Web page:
By Marcelle Dibrell
A Nevada couple is suing their swimming pool service company over the loss of their fish when the pool company mistakenly added chemicals to their koi pond, causing the fish to die.
Daria Hazuda and Paul McDonald filed a lawsuit against Las Vegas-based Thompson Pool Service, accusing the company of breach of contract, breach of implied covenant of good faith, and negligence.
The couple’s swimming pool and koi pond are located within their $1.5 million, 6,170-square-foot home, located on Boulderback Drive in the exclusive Ascaya subdivision of Henderson, Nevada.
Court records state that they brought two of the fish, each approximately 20 years old, with them when they moved to the neighborhood in 2017. Since then, they have acquired additional koi, placing them in the pond, which is “a central feature” of their home, where it flows through the courtyard.
According to the complaint, when Hazuda and McDonald hired Thompson Pool Service, the company was “expressly directed not to touch the koi pond or koi pond equipment.”
However, this July, a service
Thompson Pool Service in Las Vegas, Nevada, is being sued after adding pool chemicials to the koi pond’s filter, killing several fish. Photo credit: Jason Leung technician for Thompson, who had been hired to clean their pool each month, poured unspecified chemicals into the koi pond’s filter, according to the suit, killing all of the fish.
“Hazuda watched as the fish died in front of her,” the lawsuit states. “Besides the mental and emotional anguish, the costs to replace the fish killed by defendants will likely reach six figures.”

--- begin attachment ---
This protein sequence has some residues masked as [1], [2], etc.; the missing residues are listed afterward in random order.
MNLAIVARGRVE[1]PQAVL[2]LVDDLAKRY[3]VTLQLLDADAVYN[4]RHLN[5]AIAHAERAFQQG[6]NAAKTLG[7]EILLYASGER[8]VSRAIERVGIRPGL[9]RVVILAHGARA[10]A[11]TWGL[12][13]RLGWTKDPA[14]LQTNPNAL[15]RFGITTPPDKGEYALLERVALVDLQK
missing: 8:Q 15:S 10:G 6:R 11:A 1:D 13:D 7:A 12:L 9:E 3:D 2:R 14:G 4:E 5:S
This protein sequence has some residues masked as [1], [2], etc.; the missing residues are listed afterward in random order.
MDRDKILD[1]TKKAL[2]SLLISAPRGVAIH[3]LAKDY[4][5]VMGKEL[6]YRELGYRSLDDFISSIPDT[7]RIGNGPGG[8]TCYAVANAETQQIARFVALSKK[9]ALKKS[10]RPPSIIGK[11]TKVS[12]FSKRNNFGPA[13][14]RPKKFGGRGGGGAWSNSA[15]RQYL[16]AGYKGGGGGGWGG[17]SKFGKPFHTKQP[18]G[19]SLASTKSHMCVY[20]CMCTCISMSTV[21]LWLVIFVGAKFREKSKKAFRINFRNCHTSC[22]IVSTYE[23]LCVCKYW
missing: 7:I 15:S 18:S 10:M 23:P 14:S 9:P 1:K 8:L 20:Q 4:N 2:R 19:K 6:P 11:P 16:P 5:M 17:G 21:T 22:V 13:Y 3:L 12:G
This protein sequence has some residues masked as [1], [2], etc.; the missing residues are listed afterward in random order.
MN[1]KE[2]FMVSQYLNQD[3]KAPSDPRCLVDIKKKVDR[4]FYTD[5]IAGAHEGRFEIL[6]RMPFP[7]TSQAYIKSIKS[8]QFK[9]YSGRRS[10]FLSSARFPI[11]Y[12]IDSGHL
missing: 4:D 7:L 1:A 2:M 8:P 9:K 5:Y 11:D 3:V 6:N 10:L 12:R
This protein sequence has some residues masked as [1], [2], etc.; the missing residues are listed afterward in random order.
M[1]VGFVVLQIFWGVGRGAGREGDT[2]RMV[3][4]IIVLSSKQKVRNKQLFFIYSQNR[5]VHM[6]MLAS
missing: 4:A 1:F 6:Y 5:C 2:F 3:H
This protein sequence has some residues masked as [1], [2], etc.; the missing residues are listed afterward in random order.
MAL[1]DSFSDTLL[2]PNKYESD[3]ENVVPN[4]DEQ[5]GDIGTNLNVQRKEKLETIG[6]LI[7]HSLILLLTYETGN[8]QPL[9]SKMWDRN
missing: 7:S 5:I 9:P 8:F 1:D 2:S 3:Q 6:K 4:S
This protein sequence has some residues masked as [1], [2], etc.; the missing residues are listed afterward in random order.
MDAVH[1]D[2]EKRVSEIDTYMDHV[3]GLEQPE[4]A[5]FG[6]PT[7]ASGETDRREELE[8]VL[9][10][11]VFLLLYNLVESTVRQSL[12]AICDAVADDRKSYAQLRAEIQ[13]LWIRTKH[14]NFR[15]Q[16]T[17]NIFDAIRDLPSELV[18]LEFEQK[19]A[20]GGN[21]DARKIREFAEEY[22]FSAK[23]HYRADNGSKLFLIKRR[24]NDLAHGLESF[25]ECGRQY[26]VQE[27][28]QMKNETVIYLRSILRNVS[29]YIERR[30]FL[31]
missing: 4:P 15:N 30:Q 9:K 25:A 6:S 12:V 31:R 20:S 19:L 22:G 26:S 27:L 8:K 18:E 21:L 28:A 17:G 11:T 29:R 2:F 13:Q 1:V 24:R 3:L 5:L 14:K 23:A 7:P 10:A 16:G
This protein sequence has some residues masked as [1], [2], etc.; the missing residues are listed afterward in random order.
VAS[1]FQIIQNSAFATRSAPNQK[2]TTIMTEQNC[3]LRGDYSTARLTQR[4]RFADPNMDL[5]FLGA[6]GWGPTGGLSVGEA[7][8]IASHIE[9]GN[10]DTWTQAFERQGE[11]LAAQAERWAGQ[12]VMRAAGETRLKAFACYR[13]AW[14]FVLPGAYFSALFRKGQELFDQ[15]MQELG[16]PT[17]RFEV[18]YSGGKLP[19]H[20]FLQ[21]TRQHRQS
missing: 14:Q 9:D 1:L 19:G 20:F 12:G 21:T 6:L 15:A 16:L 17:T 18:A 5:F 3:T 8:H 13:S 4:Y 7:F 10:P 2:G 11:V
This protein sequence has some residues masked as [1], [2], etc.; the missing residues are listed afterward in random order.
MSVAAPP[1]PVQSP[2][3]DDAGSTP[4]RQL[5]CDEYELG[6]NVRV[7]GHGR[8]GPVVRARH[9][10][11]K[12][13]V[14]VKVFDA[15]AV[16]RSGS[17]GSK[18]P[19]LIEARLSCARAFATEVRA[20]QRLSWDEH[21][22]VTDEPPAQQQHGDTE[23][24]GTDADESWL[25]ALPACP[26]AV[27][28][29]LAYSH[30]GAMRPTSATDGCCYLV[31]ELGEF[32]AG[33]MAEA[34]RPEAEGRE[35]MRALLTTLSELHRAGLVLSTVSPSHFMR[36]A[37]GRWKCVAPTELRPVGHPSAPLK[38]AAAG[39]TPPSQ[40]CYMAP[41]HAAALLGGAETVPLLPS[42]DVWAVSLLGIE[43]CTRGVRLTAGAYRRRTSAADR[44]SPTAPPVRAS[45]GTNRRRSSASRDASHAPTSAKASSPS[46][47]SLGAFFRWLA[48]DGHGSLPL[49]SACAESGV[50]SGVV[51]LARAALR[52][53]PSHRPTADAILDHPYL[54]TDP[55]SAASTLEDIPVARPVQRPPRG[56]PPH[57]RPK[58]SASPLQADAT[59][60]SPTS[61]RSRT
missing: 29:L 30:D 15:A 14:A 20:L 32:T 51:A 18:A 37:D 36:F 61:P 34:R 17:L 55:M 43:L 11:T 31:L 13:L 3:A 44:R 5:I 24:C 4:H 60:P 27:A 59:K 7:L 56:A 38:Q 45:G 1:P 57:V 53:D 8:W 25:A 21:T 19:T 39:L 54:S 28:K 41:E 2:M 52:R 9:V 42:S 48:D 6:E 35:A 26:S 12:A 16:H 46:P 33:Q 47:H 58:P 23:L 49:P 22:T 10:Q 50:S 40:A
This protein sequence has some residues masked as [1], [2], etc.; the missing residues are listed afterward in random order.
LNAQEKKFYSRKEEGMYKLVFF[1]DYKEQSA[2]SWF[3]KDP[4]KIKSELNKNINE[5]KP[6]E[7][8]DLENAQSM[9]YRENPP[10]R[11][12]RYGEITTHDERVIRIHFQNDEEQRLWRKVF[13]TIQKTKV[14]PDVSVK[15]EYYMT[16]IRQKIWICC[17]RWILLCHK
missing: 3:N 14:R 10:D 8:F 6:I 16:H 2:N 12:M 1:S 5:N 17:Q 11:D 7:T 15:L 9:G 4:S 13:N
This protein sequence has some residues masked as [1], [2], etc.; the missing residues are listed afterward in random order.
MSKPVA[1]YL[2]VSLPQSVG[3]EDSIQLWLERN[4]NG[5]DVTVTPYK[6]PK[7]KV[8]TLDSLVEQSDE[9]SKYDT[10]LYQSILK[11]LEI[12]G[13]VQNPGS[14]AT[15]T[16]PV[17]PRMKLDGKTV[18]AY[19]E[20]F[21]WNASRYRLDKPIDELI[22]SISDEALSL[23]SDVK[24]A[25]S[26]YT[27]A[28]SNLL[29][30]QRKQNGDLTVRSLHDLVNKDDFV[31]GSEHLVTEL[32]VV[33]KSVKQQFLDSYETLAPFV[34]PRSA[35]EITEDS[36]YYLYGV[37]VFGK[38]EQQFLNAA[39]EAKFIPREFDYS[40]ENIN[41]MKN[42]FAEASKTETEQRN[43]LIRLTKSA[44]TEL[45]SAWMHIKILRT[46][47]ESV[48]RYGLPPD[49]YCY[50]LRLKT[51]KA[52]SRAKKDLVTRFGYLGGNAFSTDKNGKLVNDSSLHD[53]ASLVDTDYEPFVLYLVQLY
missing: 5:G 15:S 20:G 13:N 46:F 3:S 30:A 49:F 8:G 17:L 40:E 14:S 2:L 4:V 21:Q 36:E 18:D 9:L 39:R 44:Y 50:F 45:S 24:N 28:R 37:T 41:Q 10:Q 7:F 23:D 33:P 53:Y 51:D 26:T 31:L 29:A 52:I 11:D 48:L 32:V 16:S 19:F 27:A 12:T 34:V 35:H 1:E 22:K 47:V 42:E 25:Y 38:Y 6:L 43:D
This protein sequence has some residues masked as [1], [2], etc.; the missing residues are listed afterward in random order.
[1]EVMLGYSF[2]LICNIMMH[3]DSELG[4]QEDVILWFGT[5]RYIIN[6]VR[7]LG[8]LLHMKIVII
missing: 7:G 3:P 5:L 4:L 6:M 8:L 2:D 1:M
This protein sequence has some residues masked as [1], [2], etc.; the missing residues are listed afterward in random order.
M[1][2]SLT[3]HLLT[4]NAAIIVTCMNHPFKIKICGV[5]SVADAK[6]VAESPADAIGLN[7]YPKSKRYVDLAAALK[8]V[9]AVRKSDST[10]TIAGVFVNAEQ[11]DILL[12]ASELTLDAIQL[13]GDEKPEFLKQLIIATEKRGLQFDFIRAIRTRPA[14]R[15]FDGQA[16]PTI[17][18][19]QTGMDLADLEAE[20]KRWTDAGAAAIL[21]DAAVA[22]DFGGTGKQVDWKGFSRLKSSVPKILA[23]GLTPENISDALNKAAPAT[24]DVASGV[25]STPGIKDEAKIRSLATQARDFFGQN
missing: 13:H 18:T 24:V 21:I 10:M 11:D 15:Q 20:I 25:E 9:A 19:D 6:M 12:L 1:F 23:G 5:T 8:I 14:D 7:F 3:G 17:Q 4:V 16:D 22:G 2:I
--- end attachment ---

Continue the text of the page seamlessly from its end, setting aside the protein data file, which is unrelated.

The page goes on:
It is not known whether Thompson Pool Service has liability insurance that covers fish — not many do.
According to Danielle Bahr, owner and president of Swimming Pool Pro Alliance, fish are expensive, particularly koi, which can cost as much as $25,000 a piece.
Hub International’s Senior Vice President, Ray Arouesty, recalls a claim where a homeowner wanted $500,000 for the death of his fish after a pool tech addded chlorine to the water killing the fish. The homeowner argued that 12 or 13 future generations of fish were lost.
There aren’t many insurance companies that offer fish coverage, but for those service technicians who service ponds, UPA’s insurance has your back. According to UPA’s insurance broker, Sean Reardon, they have seen claims involving some really expensive koi, and they paid.
“We just had a claim back in July where our insured accidentally killed 26 koi fish,” Reardon said. “I was surprised that the claim wasn’t as costly as I would have expected. All said and done, it was under $10,000. So, short answer is yes. We still cover these sorts of accidents.”
As for Hazuda and McDonald: They are asking for damages in excess of $15,000.